Carmakers say they hit a rough patch in the normally car-crazy UAE market this year, but sales have stabilised and the region continues to be one of the most robust worldwide.
Middle East car sales robust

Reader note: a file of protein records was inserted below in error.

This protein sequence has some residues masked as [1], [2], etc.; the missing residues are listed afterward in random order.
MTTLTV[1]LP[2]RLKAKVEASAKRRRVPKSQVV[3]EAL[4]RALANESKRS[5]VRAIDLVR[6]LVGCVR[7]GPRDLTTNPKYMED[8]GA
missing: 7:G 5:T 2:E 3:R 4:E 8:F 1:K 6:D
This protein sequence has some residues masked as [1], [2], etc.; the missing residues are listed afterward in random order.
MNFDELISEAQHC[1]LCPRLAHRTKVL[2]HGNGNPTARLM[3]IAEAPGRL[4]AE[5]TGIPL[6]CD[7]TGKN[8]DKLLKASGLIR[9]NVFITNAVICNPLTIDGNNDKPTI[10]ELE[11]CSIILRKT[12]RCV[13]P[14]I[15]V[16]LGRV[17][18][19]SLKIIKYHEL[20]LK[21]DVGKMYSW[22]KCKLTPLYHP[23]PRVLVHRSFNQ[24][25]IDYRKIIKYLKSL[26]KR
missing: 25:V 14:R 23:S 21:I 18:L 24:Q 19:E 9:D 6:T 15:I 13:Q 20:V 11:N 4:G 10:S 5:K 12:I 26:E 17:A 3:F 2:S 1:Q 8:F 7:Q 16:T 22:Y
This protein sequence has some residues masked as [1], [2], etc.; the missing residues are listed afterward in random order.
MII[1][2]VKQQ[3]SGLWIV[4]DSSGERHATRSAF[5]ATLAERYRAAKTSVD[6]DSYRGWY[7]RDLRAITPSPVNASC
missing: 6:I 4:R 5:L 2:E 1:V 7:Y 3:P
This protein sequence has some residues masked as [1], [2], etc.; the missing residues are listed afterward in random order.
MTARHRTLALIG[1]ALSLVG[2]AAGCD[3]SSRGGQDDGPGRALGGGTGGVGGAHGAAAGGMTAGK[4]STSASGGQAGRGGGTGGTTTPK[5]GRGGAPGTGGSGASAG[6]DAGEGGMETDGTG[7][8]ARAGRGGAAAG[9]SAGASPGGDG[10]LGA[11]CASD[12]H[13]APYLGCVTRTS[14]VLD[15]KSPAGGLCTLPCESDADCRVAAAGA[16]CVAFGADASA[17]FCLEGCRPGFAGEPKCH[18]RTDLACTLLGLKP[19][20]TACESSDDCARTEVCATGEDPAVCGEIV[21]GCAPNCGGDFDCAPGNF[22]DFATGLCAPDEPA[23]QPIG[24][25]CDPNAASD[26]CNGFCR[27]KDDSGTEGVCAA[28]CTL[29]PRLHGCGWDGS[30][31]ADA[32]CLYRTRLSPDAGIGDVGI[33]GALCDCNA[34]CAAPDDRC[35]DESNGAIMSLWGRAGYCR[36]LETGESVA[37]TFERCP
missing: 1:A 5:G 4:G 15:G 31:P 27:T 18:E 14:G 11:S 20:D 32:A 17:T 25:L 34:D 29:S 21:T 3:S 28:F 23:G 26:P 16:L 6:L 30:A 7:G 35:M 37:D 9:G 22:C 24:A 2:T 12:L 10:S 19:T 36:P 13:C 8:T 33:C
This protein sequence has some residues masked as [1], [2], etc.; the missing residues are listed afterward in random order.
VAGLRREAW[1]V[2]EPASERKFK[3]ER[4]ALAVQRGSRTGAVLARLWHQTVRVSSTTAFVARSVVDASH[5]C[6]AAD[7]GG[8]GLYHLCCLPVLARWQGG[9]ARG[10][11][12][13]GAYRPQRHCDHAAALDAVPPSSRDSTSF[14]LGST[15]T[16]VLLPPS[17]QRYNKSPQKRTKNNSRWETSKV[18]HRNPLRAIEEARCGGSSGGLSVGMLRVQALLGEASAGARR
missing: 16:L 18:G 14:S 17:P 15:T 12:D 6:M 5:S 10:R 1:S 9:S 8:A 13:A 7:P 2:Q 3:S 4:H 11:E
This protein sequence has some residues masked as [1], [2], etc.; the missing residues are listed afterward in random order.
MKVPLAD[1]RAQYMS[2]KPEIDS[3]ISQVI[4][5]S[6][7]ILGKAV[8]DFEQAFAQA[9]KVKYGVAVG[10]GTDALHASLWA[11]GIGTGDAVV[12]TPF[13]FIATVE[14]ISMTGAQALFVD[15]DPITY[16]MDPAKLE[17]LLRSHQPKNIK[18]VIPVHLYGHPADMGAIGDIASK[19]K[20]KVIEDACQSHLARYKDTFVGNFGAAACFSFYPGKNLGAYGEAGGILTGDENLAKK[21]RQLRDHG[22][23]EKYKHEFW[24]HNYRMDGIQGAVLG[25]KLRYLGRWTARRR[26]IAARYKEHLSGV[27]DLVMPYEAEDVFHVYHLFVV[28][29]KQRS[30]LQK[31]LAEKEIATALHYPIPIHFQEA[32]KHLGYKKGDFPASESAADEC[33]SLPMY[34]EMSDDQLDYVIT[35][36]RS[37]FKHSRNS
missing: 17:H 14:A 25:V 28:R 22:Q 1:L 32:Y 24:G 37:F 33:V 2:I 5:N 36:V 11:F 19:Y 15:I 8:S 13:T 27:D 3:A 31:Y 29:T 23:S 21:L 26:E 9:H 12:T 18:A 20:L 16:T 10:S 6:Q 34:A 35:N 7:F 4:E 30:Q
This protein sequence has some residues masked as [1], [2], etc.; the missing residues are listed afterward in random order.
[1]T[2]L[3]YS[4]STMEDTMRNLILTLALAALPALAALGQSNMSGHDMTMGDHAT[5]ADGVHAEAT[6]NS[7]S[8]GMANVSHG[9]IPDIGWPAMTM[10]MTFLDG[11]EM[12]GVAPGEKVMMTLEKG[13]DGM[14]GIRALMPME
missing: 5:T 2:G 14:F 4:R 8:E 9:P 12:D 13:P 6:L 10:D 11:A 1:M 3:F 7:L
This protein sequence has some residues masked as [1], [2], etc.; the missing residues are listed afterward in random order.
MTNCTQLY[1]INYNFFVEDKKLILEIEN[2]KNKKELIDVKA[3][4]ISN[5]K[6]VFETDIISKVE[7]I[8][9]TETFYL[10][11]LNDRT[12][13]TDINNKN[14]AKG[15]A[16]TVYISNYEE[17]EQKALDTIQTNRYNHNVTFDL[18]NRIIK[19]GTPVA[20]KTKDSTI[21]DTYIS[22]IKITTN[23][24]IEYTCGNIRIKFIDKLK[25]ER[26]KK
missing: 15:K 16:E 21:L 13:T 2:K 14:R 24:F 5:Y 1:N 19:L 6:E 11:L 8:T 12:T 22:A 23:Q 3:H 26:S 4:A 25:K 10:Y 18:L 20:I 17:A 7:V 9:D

More than 200 car makers from Aston Martin to Volkswagen are showcasing their wares at the Dubai International Motor Show, which opens to the public today. The regional car market has been hurt by the global economic downturn as banks started tightening lending criteria and rejecting applications for loans. However, dealers in the Gulf are outperforming their counterparts around the world, said Geoff Dowding, the regional director for Asia and the Middle East for the Bentley marque. "The UAE and the Gulf in general is an important market for Bentley," Mr Dowding said. "We have tremendous dealers who have been with us a long, long time and they really understand us well. And their percentage of what we sell globally is gradually increasing on a year-by-year basis." Although sales at the luxury brand were down by 22 per cent in the first half of the year, Bentley is now on track to sell 550 cars in the region in the 12 months ending December 31, almost the same level as last year, he said. By the end of the year, Bentley's top dealership globally will be in either Saudi Arabia or the UAE, ahead of London, Beverly Hills and Moscow. Still, sales have taken a steep drop from the double-digit growth from which car sellers have benefited in the past. The UK research firm Business Monitor International has estimated the UAE market will shrink by 8.5 per cent this year. About 324,900 vehicles will be sold, some destined for re-export, it said. Al Futtaim Motors, which sells the Lexus and Toyota brands in the UAE, estimates it will sell between 55,000 and 66,000 cars in the country this year compared with 98,000 last year. However, Hugh Dickerson, the company's general manager of sales and marketing. said he was pleased with their performance given that the overall UAE market "fell off a cliff". "The cake got smaller but our slice of the cake got bigger," he said. Although local car buyers are looking for more value, they are not downsizing to cheaper, smaller cars, as are their counterparts in the US and Europe, said Len Hunt, Al Futtaim's group director for the automotive division. "As soon as the crash hit they went from bling to value. Even if they had the money, they did not spend it," Mr Hunt said. "We did not see that here." Mercedes-Benz sales this year have dropped by 19 per cent in the region to roughly 15,200 cars, said Frank Bernthaler, its regional director of sales and marketing. Still, the region is key for Mercedes, he said. It has launched a special GCC edition of the 55 AMG, a four-wheel drive. "The UAE market is still strong. Yes, we have been affected, but we haven't been affected that much in terms of western Europe," Mr Bernthaler said. Although most UAE dealers are expecting flat sales or modest growth next year, many are making new investments in the region or offering new brands. @Email:email@example.com